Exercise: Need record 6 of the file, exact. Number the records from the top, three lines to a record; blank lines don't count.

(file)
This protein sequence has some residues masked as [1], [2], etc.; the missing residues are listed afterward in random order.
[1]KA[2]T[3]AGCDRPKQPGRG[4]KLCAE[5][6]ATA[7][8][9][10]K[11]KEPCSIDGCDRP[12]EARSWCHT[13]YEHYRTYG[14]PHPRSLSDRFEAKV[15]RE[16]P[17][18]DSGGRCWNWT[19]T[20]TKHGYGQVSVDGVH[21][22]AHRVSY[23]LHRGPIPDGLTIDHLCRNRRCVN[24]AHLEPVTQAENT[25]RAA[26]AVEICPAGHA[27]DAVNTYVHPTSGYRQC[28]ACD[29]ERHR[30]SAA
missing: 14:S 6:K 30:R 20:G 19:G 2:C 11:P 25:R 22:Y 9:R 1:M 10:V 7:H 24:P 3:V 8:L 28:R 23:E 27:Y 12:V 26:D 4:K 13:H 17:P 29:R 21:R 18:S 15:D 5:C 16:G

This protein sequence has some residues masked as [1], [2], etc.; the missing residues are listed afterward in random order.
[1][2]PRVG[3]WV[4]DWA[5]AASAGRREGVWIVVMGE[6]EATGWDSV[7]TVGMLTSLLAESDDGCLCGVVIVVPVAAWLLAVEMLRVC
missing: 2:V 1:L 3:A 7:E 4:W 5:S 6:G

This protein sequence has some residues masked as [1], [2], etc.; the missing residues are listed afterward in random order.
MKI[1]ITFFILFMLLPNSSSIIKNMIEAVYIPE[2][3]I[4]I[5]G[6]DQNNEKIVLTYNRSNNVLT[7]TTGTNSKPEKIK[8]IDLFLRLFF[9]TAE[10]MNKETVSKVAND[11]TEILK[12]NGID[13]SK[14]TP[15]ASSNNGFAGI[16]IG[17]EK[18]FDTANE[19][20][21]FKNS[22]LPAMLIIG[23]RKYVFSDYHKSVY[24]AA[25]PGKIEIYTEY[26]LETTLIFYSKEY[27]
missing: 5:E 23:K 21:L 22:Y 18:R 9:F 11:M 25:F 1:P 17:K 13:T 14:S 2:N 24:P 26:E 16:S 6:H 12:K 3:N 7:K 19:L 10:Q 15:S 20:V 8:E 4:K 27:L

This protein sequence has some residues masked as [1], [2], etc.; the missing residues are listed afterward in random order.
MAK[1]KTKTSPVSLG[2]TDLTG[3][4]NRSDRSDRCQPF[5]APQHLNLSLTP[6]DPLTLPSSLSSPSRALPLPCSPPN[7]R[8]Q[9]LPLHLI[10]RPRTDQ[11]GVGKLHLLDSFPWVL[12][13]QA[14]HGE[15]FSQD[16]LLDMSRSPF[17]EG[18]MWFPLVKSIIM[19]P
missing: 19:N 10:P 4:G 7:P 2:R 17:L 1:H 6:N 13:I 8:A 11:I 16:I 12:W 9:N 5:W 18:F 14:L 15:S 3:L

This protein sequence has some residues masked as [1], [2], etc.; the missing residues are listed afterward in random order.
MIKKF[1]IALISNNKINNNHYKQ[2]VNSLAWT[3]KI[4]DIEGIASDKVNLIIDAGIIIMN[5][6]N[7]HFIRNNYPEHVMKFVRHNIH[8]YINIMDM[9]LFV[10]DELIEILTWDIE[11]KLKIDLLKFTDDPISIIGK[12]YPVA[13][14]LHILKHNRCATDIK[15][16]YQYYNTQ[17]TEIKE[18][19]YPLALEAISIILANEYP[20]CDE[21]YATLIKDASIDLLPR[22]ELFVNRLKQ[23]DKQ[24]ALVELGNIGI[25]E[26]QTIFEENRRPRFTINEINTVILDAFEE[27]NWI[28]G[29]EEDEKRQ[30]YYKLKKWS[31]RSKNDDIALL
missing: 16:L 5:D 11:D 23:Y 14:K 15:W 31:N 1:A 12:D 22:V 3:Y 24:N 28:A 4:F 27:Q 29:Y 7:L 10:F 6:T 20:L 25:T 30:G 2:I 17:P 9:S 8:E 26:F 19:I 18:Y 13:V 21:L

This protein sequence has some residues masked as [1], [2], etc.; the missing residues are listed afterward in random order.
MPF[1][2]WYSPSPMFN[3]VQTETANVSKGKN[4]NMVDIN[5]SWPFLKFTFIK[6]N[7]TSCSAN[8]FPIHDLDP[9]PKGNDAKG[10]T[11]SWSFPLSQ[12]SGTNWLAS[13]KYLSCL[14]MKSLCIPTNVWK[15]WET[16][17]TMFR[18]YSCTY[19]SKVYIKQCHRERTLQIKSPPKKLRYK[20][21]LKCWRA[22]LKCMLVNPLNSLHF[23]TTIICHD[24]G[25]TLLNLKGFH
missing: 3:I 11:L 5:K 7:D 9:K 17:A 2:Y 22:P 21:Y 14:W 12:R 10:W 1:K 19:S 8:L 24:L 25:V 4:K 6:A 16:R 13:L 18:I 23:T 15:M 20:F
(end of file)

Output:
This protein sequence has some residues masked as [1], [2], etc.; the missing residues are listed afterward in random order.
MPF[1][2]WYSPSPMFN[3]VQTETANVSKGKN[4]NMVDIN[5]SWPFLKFTFIK[6]N[7]TSCSAN[8]FPIHDLDP[9]PKGNDAKG[10]T[11]SWSFPLSQ[12]SGTNWLAS[13]KYLSCL[14]MKSLCIPTNVWK[15]WET[16][17]TMFR[18]YSCTY[19]SKVYIKQCHRERTLQIKSPPKKLRYK[20][21]LKCWRA[22]LKCMLVNPLNSLHF[23]TTIICHD[24]G[25]TLLNLKGFH
missing: 3:I 11:L 5:K 7:D 9:K 17:A 2:Y 22:P 21:Y 14:W 12:R 10:W 1:K 19:S 8:L 24:L 25:V 4:K 6:A 16:R 13:L 18:I 23:T 15:M 20:F